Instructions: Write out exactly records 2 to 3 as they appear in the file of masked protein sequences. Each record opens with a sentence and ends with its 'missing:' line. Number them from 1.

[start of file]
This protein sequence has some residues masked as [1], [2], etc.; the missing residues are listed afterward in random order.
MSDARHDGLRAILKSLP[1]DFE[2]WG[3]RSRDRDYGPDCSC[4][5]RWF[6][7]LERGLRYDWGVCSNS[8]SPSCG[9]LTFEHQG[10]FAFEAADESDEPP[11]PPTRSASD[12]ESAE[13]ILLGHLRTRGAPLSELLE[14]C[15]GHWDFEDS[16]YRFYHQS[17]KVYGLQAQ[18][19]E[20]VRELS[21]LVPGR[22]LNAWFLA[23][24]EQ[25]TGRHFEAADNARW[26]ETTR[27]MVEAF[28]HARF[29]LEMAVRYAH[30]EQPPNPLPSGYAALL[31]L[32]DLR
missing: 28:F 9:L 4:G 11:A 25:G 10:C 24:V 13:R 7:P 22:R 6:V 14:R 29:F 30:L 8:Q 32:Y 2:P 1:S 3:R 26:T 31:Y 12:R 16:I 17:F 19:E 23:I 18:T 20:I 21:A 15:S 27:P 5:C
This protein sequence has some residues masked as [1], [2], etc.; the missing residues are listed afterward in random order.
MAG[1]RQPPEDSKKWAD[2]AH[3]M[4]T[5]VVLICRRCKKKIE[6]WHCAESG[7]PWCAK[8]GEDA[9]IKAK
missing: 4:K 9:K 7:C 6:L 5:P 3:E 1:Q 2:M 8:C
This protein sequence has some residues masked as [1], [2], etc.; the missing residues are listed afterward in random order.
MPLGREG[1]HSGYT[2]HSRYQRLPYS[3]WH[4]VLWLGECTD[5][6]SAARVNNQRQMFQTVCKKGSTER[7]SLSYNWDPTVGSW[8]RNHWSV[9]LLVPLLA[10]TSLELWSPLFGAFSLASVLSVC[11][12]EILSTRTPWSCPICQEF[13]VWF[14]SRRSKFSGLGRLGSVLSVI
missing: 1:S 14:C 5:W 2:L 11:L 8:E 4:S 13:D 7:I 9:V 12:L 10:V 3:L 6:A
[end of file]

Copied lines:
This protein sequence has some residues masked as [1], [2], etc.; the missing residues are listed afterward in random order.
MAG[1]RQPPEDSKKWAD[2]AH[3]M[4]T[5]VVLICRRCKKKIE[6]WHCAESG[7]PWCAK[8]GEDA[9]IKAK
missing: 4:K 9:K 7:C 6:L 5:P 3:E 1:Q 2:M 8:C
This protein sequence has some residues masked as [1], [2], etc.; the missing residues are listed afterward in random order.
MPLGREG[1]HSGYT[2]HSRYQRLPYS[3]WH[4]VLWLGECTD[5][6]SAARVNNQRQMFQTVCKKGSTER[7]SLSYNWDPTVGSW[8]RNHWSV[9]LLVPLLA[10]TSLELWSPLFGAFSLASVLSVC[11][12]EILSTRTPWSCPICQEF[13]VWF[14]SRRSKFSGLGRLGSVLSVI
missing: 1:S 14:C 5:W 2:L 11:L 8:E 4:S 13:D 7:I 9:V 12:L 10:V 3:L 6:A